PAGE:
Rewards in Gaming

Rewards for consuming entertainment is a novel invention that is unique to the medium of games. By investing time into them and achieving certain goals players are given various gifts within the games to encourage further investment.

In more narrative games, the rewards are the experience the player gains in itself. Like in movies or books, we are rewarded with sentimental attachments to characters, resolving plot arcs and witnessing great events. Where games differ though is in the rewards tied to mechanics and gameplay. Continue reading

7 Days of Games – 19/02/18

The week is the 19th of February 2018 and it has mostly been pretty dour. President Trump tried to alleviate my ongoing mid-life crisis by taking me back to my youth in the 90s with the assertion that real world violence is influenced by digital violence in games. Relating to this are the discussions suggesting taxing violent games like one would tax alcohol, cigarettes and other things bad for your health. History of course remembers how Grand Theft Auto directly inspired the torture methods of the inquisition and how those patriotic early Americans burned women at the stake after extended playing of Outlast.

Speaking of historical sins, Dynasty Warriors 9 came out to about as much enthusiasm as shown by its own AI. Apparently taking a regular Warriors map and spreading it so thinly across a massive open world then removing iconic weapons from characters doesn’t go down particularly well, even in a fanbase that has seen more copy and pasted games released baring PS2 era graphics than there are twelve year olds on Xbox live who have slept with your mother. It is easy to say that despite the already stale yet fresh in the eyes of Tecmo Koei addition of an open world, the gaming community seems completely burned out on the franchise.

Speaking of Burnout, Burnout 3 isn’t being remastered but Paradise is. The fact that the series is still somehow twitching is a good sign but then it is still owned by EA so maybe a swift rock to the head would be the greatest mercy.

Something else that could use the mercy of being put out of it’s existential misery is the hopes of Half Life fans. After the twin disappointments of Valves card game, Artifact, and the Portal spinoff, Bridge Constructor Portal, another nail in the coffin of Valve fan’s dreams come with the preorder bonus of Gordan Freeman ‘s outfit in the PC edition of Final Fantasy XV. Not content with culturally appropriating the clothes of Middle-Eastern Assassins, Noctus can now don the iconic clothes of a mute scientist with a crowbar. The behemoths won’t know what hit them. To be fair though, a launch price of £34.99 is a great show of good will and does a lot to alleviate the pain of the endless Half Life 3 taunts.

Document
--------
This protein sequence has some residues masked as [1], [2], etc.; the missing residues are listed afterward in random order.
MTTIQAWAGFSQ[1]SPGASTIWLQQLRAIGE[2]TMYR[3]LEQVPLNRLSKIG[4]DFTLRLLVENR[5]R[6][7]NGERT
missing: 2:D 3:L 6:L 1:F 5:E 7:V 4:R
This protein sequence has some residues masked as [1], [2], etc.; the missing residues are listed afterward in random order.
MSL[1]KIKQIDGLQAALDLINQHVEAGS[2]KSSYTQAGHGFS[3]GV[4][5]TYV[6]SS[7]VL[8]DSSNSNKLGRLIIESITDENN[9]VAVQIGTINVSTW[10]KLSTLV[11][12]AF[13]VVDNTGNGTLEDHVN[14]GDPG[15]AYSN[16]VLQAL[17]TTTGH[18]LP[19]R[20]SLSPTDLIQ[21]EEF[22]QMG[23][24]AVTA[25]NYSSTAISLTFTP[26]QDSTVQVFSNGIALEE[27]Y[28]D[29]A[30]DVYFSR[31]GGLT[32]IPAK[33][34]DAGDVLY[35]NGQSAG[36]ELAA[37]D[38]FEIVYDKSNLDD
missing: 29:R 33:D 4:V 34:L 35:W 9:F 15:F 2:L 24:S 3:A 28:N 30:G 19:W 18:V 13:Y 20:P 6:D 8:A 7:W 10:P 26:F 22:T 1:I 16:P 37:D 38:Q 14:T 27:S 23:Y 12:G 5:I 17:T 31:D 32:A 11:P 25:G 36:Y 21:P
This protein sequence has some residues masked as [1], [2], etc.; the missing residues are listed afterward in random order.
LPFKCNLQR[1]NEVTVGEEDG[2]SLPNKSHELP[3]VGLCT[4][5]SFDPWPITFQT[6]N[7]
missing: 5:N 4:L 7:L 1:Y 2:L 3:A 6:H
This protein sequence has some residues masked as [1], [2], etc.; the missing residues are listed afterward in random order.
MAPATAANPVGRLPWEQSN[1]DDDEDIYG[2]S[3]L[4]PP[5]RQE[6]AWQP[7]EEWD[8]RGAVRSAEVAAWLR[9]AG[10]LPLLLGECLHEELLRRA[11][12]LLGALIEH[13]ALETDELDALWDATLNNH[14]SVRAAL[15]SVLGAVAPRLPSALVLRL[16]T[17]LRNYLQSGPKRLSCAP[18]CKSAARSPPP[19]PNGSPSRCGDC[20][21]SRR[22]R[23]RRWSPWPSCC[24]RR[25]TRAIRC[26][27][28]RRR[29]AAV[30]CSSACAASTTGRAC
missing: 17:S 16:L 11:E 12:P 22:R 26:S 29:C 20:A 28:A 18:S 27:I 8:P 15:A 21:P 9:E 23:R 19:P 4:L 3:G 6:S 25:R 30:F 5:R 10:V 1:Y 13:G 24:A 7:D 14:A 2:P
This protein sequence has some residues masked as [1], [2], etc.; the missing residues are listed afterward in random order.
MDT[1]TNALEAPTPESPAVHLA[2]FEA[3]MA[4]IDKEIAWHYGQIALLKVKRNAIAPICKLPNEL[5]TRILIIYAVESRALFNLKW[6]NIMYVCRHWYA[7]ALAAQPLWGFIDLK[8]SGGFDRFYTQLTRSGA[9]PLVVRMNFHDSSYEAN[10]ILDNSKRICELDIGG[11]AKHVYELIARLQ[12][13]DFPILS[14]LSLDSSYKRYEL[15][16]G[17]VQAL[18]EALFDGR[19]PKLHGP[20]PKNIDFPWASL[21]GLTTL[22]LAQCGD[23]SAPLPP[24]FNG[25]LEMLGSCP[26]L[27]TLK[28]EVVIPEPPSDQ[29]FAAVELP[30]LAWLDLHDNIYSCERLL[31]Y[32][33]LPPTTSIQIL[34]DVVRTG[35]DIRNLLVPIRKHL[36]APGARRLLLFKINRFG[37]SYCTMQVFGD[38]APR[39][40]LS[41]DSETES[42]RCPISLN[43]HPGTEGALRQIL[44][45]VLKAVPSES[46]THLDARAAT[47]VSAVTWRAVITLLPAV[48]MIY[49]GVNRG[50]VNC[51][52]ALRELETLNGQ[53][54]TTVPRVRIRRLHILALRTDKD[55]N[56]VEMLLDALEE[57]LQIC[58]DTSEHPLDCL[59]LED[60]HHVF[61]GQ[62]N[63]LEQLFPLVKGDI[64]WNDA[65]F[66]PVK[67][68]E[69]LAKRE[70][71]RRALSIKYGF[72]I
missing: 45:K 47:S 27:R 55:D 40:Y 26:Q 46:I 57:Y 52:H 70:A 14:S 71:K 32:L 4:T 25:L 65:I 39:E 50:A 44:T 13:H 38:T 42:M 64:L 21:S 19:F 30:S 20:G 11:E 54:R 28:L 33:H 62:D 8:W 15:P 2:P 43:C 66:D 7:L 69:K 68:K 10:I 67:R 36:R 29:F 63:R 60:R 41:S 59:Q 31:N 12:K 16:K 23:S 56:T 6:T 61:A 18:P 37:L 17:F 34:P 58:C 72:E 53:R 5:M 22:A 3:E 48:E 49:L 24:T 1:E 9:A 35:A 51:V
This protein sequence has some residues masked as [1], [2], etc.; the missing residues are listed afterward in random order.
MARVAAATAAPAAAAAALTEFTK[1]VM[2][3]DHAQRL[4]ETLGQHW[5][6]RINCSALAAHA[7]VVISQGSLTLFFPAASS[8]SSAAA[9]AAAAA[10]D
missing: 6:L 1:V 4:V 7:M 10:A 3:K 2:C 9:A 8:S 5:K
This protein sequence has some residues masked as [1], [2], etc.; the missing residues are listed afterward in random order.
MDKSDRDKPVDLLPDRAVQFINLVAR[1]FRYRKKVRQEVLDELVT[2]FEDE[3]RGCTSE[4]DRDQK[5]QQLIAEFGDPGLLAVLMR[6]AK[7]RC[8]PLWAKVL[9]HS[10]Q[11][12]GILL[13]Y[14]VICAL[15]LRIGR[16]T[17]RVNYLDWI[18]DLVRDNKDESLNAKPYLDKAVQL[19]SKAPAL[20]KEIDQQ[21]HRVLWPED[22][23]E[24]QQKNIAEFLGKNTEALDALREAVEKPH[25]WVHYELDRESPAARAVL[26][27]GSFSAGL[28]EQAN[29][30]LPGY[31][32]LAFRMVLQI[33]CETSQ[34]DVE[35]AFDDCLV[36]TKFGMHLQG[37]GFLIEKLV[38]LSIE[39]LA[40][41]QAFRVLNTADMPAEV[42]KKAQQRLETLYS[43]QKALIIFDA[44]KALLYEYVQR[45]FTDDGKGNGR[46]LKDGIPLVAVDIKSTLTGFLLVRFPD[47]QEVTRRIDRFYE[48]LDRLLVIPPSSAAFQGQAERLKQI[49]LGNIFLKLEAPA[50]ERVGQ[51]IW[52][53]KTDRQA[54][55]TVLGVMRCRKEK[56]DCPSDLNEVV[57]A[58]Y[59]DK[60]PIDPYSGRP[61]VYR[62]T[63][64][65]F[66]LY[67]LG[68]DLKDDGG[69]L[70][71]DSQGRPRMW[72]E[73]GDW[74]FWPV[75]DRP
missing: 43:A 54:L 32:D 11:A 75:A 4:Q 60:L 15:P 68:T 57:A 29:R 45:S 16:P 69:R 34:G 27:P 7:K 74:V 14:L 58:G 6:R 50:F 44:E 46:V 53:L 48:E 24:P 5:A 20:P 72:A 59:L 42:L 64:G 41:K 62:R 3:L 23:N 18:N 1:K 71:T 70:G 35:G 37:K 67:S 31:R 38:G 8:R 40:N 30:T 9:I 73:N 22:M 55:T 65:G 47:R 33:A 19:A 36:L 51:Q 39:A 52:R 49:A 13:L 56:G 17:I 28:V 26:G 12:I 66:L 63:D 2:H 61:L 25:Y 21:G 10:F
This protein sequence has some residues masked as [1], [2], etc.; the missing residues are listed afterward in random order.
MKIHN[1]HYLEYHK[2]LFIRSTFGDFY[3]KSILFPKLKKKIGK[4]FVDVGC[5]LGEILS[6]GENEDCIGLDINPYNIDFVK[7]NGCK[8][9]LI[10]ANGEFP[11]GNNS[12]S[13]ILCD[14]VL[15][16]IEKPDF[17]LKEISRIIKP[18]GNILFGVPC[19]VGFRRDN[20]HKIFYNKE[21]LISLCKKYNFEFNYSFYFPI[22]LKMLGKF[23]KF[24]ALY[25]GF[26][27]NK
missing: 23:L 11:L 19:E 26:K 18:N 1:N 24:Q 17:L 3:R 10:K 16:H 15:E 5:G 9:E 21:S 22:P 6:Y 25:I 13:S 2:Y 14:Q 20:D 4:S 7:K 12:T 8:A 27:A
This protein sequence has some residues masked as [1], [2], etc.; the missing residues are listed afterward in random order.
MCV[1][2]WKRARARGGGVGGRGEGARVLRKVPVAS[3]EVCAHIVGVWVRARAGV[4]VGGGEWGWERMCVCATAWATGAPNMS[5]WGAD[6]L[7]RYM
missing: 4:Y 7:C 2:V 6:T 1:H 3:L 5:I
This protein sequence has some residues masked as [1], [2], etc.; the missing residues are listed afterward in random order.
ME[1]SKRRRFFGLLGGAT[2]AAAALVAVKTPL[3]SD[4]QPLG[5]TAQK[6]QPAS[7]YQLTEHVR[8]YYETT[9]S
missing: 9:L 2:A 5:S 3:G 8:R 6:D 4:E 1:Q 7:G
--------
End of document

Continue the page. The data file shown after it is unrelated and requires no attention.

Something that’s pain only seems to be growing is the Metal Gear franchise. Metal Gear Survive released and ironically signals the death of the series. Industry Satan Konami had access to the Fox engine and all of the things that made Metal Gear great aside from the obvious gaping blackhole that is Hideo Kojima yet only managed to churn out a generic zombie survival game that’s only unique feature was to give said zombies shiny unicorn horns because reasons. Fans who hoped to see Metal Gear live on post Kojima were not given a confidence boost by this uninspired effort. Fingers crossed for Metal Gear pachinko, eh?

To round off this round up, reviews have started to roll in for medieval life simulator, Kingdom Come Deliverance. The reception has seemed overall positive aside from some glaring bugs, but then Bethesda has conditioned us to associate sword based rpgs with more bugs than Pixar’s Bug’s Life. The game has the potential to wrestle the coveted award for ‘Most janky rpg that people still love’ from Bethesda’s hands while they are too busy trying to port Skyrim to the Tamogochi. I joke but here I am replaying Dark Souls 3 in anticipation of Dark Souls remastered on the Switch. We all become that which we hate in the end.